Welcome to the Weekly Well-Being Connection! We’ve created this as a resource for our community and want to share the information with our AllHealth Network staff as well. We hope you enjoy reading and maybe even find the information useful to share with clients. We are excited to have Ally Burdick, of the Colorado Spirit team write this week’s post.
It’s just different
There’s no denying that this winter will be a bit different than years past. Not only are we expected to continue staying home and prioritize our community’s health, but we have the added stress of the holiday season approaching and it is well known that the holidays affect people differently than the rest of the year. Due to this year’s additional stress and strains, it’s more important than ever that we prioritize our mental and emotional health and support each other even from afar.
Support one another
According to the Center for Disease Control (CDC), 40% of adults surveyed in June 2020 reported an adverse behavioral health condition. When compared with responses from June 2019, there were increases in reports of anxiety, depression, and substance use. There was also an increase in the number of people who reported they had seriously considered suicide in the past 30 days. This increase was significantly higher among people 18–24 years, Hispanic and Black individuals, unpaid caregivers for adults, and essential workers. While the added stress of the pandemic is not something we can feel individually responsible for, together we can take necessary precautions to support one another.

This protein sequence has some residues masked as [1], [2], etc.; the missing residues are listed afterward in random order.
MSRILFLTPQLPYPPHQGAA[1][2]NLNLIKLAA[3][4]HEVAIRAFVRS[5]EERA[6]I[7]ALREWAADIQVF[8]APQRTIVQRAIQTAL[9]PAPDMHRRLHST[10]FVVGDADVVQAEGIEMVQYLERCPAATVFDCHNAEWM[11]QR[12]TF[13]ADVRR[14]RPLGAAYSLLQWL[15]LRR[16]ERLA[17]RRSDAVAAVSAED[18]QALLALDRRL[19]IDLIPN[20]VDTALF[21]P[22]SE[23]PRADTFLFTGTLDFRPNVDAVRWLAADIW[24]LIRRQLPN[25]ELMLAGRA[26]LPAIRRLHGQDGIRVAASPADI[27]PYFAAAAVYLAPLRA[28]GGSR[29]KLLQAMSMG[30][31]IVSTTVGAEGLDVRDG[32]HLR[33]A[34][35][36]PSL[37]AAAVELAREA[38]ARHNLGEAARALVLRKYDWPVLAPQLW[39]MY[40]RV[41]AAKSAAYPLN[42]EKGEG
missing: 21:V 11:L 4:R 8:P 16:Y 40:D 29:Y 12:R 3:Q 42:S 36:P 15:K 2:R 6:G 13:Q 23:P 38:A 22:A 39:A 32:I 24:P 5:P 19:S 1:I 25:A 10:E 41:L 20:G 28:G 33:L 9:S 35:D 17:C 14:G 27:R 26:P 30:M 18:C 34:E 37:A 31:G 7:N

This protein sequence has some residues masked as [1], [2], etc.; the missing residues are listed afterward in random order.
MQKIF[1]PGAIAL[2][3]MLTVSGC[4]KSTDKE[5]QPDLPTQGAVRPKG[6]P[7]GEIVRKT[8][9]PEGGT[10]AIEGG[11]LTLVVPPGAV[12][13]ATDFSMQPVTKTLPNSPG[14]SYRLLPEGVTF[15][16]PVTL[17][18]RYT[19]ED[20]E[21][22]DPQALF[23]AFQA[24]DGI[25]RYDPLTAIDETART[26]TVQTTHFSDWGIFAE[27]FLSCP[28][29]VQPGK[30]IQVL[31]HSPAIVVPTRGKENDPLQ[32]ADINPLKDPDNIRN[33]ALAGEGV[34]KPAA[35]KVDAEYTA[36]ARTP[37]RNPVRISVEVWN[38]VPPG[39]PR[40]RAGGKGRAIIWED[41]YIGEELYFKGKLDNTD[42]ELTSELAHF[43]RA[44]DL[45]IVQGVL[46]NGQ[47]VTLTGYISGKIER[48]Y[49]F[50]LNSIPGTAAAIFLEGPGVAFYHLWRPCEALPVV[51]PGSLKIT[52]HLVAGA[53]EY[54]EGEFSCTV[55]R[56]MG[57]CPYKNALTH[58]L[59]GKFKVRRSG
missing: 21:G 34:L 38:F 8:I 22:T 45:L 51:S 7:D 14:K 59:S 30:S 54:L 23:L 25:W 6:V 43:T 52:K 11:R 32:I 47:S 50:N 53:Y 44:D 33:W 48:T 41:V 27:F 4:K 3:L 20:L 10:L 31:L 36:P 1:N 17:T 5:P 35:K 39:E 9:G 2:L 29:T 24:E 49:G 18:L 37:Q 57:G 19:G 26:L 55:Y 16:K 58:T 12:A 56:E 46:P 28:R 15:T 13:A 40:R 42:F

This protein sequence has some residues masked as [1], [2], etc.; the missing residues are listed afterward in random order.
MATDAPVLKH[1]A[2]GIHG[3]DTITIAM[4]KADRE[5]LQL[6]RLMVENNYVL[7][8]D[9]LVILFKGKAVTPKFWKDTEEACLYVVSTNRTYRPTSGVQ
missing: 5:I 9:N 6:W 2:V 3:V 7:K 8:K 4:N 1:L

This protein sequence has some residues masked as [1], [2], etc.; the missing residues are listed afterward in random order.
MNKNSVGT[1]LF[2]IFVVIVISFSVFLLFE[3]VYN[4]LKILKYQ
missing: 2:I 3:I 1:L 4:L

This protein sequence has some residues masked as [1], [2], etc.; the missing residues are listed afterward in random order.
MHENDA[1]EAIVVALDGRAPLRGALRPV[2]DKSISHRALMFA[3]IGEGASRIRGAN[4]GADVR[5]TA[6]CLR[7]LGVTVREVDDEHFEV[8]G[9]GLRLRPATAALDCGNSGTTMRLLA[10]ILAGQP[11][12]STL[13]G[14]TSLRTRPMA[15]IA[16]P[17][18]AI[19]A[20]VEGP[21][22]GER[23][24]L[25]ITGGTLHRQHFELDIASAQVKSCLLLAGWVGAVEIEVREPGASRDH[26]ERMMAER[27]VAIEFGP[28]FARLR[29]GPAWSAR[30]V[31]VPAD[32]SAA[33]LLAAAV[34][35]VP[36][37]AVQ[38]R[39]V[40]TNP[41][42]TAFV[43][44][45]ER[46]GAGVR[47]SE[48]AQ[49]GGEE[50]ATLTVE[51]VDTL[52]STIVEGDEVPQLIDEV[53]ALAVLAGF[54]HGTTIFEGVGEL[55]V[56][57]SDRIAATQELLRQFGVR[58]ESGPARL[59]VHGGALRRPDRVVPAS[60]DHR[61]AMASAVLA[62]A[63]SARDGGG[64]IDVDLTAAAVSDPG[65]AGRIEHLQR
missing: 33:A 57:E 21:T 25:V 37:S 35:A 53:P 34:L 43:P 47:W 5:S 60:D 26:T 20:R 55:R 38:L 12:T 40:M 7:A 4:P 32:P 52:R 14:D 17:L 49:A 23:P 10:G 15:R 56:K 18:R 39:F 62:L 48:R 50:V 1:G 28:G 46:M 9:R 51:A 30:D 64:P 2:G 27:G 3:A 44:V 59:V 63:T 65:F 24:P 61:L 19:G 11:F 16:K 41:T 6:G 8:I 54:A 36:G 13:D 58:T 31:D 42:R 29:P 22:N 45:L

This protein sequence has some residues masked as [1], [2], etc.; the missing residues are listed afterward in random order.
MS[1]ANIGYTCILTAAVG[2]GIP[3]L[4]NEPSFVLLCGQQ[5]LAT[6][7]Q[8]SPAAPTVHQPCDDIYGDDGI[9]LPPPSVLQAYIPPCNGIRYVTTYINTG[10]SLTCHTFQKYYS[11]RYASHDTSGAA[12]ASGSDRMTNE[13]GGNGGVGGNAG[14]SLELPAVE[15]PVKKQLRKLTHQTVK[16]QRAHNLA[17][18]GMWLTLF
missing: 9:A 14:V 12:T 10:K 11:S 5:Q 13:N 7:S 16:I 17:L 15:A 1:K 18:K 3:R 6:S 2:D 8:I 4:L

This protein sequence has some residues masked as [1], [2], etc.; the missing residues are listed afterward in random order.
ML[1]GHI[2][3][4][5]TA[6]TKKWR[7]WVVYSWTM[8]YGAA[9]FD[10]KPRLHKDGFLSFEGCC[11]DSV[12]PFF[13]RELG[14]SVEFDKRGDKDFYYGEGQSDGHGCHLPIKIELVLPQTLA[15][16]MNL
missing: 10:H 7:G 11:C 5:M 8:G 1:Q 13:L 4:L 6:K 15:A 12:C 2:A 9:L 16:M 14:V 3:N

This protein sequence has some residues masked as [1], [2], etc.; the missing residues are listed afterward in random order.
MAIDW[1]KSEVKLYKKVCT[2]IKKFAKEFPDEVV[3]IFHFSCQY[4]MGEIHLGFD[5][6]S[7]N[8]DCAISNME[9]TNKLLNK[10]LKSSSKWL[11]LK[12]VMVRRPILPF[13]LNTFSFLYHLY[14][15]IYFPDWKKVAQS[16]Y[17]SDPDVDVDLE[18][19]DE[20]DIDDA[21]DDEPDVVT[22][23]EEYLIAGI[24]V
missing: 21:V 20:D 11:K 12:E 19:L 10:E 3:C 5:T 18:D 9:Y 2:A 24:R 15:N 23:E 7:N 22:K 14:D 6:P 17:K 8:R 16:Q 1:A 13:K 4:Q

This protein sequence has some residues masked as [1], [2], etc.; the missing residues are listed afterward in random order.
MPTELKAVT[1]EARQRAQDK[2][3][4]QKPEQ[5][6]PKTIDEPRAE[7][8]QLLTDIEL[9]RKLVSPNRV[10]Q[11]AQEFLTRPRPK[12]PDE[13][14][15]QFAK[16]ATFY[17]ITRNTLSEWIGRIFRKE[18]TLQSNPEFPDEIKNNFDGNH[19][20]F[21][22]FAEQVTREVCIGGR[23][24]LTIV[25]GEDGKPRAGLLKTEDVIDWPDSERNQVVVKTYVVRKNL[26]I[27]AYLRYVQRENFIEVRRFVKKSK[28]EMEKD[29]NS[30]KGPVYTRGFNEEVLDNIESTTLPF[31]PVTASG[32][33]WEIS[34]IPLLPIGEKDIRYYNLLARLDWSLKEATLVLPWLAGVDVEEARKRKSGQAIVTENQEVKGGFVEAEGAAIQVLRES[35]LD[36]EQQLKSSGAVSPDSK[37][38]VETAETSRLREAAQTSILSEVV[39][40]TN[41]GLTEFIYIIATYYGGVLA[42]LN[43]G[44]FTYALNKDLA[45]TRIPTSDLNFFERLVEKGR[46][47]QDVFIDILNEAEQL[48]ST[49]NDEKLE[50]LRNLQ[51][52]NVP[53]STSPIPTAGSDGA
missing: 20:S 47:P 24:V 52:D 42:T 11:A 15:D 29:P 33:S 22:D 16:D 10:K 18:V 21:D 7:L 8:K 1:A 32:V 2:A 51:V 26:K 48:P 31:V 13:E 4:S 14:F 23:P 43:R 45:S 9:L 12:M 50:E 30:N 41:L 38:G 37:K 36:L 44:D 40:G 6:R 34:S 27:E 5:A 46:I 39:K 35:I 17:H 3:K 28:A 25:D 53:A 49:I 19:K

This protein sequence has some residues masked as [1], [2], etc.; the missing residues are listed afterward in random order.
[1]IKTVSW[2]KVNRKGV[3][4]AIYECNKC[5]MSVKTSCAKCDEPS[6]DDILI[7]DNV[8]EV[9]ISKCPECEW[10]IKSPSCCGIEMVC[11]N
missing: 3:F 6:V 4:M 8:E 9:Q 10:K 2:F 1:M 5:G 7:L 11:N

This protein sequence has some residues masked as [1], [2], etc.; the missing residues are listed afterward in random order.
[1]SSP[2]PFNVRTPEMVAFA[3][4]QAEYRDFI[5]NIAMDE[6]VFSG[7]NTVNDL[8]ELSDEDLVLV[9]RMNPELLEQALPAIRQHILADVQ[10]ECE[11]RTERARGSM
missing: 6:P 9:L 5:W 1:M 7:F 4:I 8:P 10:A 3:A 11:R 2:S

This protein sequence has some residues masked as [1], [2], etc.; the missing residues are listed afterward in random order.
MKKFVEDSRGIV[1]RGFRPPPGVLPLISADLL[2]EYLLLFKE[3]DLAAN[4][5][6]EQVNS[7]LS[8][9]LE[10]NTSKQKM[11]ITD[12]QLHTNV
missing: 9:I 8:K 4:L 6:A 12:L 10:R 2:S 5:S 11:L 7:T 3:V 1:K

While it is essential to stay informed and up to date on our community’s health, limiting time on social media can significantly decrease stress levels. Instead, consider connecting virtually with loved ones in an effort to set boundaries regarding pandemic-related conversations and make time for meaningful exchanges.
Adjust for stability
This year has tested our creative efforts in finding safe and effective ways to increase our mental and emotional stability. Adjusting to a new norm that includes stay-at-home orders, remote learning, and working from home can feel uneasy, however resisting the change can be more harmful than helpful. Encourage yourself and your loved ones to utilize outlets like creating a new walking schedule with your pet (even when it is cold outside) or setting theme nights for family dinners in an effort to maintain positive mental health practices in our current setting. Developing new habits and committing to learning a new skill are also effective ways to allow for a healthier mindset. Inflexibility in routine and increased irritability could be signs of your loved one needing further support.
Know the signs
Knowing the general warning signs of suicide can also help keep you and your loved ones safe. Be aware of changes in behaviors and language. If you find that a loved one has become more isolated, increased their usage of substances, displayed extreme mood swings, or forgone healthy hygiene practices, encourage your loved one to reach out to a professional to get the adequate support they need. Additionally, ensuring your home is a safe space by taking proper precautions with any sharp objects, medications, or firearms inside the house is a way to look after your family members and decrease accessibility to weapons. Additional resources are below as well to help you or someone you know with thoughts of suicide.
Would speaking to someone help?
For information about other services at AllHealth Network or to get connected with ongoing behavioral health support, please call: 303-730-8858.
AllHealth Network is continuing to provide service via telehealth or by phone and our Crisis Walk-in Center remains open 24/7. To learn more about what other community mental health centers are doing, please visit The Colorado Behavioral Health Council COVID-19 website.
If you are experiencing a mental health crisis and are in need of immediate assistance, please call the Colorado Crisis Hotline at 1-844-493-TALK (8255) or text TALK to 38255